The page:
Widescreen vs Full Screen: This TedTalk Explains Why The Shape Of Your Screen Matters

You've seen the disclaimer: This film has been modified from its original format to fit on your TV screen.

What does that even mean? Turns out, it could mean several things.

It would seem that content is not designed to fit the majority of screens on which we consume it at home. For example, the typical TV is 1.33x wider than it is tall. But some theater movie screens are 3x wider than they are tall. On standard TVs, only 55% of a movie could fit on our TV screens at home. So a movie designed for the theater just won't fit on your homescreen without some serious scrunching.

Movie editors have created a "pan and scan" technique in which they go through the entire movie and pick and choose which part of the screen to show at any given moment.

Widescreen TVs are still only 1.79x wider than they are tall. so in viewing full screen, we still only see 75% of the movie!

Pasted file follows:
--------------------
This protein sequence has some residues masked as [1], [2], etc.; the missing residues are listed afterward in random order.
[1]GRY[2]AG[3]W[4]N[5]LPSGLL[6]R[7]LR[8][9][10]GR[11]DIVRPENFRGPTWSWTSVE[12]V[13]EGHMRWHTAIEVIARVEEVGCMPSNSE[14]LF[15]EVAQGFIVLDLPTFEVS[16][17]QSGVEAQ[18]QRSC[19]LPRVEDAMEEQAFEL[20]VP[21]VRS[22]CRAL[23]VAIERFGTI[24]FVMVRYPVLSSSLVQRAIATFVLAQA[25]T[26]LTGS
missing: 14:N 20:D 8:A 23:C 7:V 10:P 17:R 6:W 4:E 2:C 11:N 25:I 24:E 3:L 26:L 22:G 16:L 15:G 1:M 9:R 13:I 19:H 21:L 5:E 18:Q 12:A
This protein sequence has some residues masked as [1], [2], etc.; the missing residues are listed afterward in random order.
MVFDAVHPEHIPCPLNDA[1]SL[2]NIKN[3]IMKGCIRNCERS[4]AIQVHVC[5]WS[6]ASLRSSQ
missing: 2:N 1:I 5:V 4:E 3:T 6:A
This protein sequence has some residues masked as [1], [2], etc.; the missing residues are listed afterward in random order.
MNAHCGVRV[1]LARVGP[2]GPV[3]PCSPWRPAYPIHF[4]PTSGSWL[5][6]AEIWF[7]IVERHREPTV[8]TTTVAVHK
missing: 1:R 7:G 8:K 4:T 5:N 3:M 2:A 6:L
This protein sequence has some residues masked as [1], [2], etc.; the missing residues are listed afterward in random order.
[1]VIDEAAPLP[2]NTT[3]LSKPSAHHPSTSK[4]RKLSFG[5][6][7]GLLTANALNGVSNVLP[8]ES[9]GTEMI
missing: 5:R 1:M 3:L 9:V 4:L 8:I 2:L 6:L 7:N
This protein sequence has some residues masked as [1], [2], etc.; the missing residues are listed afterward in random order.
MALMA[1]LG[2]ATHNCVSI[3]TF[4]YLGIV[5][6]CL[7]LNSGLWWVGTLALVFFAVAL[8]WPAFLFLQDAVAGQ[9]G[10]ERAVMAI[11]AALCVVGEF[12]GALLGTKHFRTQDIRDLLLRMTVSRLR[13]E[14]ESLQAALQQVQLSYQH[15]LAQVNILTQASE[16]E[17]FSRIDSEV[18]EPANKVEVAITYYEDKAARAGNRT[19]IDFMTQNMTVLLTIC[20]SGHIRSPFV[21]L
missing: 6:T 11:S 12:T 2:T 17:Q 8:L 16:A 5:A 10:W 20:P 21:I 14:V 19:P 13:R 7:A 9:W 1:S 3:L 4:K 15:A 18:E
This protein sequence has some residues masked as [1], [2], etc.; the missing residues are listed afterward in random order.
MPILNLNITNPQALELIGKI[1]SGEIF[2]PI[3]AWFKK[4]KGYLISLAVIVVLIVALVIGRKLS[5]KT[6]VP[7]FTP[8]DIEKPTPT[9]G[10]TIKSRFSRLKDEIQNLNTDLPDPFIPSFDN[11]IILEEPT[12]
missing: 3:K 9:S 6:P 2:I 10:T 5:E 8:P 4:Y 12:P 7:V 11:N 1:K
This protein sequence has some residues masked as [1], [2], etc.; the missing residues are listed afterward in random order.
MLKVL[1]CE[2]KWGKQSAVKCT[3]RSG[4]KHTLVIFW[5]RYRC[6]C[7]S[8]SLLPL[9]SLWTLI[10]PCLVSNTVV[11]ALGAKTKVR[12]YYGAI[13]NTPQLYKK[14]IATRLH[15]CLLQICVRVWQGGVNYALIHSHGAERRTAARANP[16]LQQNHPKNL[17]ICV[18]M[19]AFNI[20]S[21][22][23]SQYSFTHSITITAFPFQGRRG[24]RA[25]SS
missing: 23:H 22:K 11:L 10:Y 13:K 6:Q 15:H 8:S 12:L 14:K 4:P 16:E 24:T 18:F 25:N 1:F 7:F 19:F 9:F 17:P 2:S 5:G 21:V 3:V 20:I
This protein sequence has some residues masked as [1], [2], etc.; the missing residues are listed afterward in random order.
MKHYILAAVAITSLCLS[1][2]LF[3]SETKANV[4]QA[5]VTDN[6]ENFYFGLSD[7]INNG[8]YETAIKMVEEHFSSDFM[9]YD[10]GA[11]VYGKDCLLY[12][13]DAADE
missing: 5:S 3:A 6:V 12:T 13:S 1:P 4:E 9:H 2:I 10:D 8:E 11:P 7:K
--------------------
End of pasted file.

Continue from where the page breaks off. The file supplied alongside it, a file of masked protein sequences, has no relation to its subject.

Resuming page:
That's why you should always switch to widescreen to watch movies. You'll get to see the full width of the film and maintain the correct aspect ratio so the actors and scenes don't get distorted. On smaller TVs, the sacrifice is that the height of the film might be somewhat small, to accommodate the full width. But isn't that better than knowing you might be missing 45% of the picture?

Do you normally watch in fullscreen or widescreen? If you were always a fullscreen viewer, will this change your mind?

Take a listen:

(Source: Ted-Ed)

Popular posts from this blog

Designing the team experience: Building culture through onboarding (Slides from PPPConf, Chicago 2018)

UX Theatre: Are You Just Acting Like You're Doing User-Centered Design?

UX Theatre: The Poster